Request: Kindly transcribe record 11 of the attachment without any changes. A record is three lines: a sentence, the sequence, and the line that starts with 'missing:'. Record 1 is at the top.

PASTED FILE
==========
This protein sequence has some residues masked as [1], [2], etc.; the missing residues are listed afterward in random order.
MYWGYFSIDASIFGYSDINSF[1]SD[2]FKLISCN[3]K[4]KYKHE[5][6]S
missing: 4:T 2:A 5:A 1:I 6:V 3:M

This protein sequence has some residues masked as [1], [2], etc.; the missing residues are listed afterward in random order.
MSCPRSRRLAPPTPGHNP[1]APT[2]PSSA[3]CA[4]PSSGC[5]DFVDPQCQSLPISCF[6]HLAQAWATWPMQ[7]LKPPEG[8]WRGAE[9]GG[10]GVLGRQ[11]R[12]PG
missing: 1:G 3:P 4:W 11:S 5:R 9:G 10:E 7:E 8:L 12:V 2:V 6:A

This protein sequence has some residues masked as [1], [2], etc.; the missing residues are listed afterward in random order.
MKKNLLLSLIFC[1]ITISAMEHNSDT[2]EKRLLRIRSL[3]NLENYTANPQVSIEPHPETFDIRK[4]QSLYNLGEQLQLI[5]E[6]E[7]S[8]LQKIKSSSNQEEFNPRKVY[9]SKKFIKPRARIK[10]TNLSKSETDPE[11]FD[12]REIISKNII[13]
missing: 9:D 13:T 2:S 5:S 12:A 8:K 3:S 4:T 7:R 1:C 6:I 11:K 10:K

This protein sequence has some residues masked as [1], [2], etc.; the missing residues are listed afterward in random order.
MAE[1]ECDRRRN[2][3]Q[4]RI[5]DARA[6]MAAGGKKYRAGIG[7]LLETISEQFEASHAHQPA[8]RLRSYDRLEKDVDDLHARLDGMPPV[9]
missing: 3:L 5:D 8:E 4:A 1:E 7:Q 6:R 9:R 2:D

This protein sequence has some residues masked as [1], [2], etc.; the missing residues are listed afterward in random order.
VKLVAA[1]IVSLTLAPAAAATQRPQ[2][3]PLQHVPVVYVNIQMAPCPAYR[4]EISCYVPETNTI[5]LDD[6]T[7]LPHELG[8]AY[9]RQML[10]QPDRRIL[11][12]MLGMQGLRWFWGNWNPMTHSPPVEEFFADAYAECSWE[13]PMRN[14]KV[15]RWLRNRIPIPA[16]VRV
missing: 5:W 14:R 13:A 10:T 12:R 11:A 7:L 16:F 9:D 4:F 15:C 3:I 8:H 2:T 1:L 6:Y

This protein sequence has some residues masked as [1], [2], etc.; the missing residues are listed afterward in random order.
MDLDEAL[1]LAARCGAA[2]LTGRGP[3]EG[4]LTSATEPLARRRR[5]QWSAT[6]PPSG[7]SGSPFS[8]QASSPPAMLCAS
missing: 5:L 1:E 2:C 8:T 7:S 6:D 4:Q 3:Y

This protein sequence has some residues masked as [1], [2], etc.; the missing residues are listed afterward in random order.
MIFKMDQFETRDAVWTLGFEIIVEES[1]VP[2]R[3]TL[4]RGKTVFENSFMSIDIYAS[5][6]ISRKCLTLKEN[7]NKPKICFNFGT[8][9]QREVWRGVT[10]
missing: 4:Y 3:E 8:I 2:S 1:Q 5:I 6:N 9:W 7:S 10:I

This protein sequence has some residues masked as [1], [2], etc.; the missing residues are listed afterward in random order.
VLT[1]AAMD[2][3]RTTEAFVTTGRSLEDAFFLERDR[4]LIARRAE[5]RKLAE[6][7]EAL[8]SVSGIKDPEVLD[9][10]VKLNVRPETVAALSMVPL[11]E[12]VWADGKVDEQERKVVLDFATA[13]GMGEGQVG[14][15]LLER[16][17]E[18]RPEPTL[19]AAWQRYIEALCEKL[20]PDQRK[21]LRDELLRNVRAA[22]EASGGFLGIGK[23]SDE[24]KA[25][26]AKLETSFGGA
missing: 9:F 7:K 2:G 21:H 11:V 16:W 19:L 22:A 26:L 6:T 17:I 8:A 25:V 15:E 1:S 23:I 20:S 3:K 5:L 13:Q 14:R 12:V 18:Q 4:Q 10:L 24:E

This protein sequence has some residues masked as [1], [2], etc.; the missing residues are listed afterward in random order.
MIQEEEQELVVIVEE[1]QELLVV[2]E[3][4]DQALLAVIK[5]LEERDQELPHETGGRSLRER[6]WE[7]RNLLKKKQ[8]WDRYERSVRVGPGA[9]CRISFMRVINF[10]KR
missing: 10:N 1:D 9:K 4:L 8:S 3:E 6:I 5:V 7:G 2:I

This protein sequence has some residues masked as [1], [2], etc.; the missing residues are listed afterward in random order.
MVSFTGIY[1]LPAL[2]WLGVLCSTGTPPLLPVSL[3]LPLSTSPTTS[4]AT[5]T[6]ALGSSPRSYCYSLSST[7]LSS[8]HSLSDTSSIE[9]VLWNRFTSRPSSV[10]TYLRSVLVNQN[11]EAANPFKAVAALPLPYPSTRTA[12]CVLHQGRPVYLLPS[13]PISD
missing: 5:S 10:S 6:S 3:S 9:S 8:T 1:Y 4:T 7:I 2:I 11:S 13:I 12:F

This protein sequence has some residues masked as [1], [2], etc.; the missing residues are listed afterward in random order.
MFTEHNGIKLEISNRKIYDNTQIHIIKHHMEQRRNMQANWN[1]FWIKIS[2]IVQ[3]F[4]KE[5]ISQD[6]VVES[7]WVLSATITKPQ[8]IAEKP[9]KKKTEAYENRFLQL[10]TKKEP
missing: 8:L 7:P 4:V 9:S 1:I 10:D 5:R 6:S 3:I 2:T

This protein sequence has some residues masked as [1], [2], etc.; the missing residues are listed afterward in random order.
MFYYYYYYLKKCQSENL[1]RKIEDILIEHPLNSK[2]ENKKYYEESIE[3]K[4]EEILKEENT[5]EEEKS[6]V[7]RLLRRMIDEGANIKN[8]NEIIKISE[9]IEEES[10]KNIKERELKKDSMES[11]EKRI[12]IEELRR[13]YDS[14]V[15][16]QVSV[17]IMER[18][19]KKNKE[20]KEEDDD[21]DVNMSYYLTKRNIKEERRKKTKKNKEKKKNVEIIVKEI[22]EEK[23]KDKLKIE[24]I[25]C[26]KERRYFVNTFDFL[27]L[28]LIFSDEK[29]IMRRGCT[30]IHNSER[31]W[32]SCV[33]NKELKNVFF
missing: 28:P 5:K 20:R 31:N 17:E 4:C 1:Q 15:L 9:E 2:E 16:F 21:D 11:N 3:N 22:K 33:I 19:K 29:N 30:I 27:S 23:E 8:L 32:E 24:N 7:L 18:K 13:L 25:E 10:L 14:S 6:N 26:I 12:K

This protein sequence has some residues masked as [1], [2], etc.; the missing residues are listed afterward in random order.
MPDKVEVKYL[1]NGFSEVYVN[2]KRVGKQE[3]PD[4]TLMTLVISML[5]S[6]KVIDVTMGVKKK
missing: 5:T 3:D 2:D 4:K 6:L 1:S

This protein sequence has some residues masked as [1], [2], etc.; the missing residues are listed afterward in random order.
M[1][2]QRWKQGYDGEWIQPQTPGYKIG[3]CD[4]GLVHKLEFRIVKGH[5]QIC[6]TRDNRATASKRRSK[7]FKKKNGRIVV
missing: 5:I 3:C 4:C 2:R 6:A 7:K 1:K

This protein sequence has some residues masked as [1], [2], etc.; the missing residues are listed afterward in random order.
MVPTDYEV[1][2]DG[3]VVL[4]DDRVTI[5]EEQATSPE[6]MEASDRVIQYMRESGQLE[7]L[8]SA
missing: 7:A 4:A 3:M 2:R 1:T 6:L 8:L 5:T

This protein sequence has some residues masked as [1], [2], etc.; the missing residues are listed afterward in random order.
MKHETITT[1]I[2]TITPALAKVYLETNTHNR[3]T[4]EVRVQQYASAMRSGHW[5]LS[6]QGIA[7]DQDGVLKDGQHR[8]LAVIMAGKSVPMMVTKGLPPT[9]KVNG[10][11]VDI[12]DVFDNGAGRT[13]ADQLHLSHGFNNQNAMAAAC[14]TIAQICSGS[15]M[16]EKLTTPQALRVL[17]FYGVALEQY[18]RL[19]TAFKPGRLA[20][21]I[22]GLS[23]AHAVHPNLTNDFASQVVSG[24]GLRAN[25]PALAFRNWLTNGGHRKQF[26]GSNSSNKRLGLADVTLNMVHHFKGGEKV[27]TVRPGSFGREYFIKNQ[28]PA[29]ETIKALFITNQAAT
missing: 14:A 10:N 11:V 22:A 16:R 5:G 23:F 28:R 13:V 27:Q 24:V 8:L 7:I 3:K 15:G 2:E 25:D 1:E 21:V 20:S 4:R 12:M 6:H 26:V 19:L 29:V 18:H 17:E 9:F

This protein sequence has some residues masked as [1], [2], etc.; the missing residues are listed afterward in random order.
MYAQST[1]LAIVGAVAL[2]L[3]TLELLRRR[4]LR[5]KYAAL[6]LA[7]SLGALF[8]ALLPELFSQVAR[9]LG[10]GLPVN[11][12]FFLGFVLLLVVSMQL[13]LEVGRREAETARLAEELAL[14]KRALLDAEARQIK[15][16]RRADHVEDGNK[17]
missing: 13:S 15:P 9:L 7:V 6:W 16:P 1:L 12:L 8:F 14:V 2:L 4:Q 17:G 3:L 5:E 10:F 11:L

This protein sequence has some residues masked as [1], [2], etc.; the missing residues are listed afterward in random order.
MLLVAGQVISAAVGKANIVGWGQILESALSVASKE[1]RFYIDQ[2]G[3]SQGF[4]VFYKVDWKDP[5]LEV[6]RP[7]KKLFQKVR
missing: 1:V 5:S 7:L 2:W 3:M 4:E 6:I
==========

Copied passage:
This protein sequence has some residues masked as [1], [2], etc.; the missing residues are listed afterward in random order.
MFTEHNGIKLEISNRKIYDNTQIHIIKHHMEQRRNMQANWN[1]FWIKIS[2]IVQ[3]F[4]KE[5]ISQD[6]VVES[7]WVLSATITKPQ[8]IAEKP[9]KKKTEAYENRFLQL[10]TKKEP
missing: 8:L 7:P 4:V 9:S 1:I 10:D 5:R 6:S 3:I 2:T